X
X

As An Afghan River Border Shifts, Murder Follows

A Eurasianet partner post from RFE/RL

Every spring, as the Amu Darya floods, the border it marks with Turkmenistan moves deeper into this corner of northwestern Afghanistan.

Now, the river is as much as 25 kilometers farther south than it was 30 years ago in parts of Jawzjan Province. In the village of Yaz Ariq Dinar, just a stone's throw from the advancing border, fear runs high.

The villagers are losing their land to an advancing foreign country. And though both they and those across the border are ethnic Turkmen, there seems to be little room for understanding.

Abdul Jabar, a cowherd from Yaz Ariq Dinar on the Afghan side of the border, was unwilling to give up the grazing land that once adjoined his village. So, he put the cattle aboard a makeshift raft and poled it across the water. Then he moved out of sight with the animals through the scrubland and scattered trees.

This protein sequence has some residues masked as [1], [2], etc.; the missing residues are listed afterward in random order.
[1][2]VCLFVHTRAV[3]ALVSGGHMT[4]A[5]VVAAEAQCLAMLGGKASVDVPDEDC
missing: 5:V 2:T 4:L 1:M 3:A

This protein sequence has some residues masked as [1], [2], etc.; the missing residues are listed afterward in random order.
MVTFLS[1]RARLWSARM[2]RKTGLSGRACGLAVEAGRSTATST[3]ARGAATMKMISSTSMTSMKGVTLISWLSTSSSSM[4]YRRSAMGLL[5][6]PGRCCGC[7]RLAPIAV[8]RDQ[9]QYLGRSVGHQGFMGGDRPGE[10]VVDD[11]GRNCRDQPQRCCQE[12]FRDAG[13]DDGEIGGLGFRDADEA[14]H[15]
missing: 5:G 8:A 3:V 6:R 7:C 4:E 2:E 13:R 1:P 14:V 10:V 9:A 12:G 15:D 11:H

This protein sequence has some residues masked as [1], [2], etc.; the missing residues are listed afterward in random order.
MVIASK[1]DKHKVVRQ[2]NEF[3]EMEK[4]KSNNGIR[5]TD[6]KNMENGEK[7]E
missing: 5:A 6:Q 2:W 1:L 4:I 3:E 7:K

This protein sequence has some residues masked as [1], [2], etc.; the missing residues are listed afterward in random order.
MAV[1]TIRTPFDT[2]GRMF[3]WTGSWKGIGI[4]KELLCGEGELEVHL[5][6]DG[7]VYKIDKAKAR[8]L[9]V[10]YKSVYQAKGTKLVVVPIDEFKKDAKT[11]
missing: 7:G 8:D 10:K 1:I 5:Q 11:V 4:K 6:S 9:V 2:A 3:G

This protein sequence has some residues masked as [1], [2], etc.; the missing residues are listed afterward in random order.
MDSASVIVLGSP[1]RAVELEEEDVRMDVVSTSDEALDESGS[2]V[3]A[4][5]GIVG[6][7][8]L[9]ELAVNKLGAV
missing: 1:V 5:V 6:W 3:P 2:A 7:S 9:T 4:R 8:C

When Turkmenistan border guards returned his badly mutilated body to the Afghan side the next day, it was clear he had suffered a terrible fate.

"From the pelvis to the chin, the front of the body had been cut open and then stitched back together," says the village notary, Noor Mohammed, who saw the corpse.

To read the full story

RFE/RL Turkmen Service correspondent Shahmurdan Muradi, who recently traveled to northern Afghanistan from Kabul, contributed to this report.

A Eurasianet partner post from RFE/RL

As An Afghan River Border Shifts, Murder Follows

1 / 1
X
> <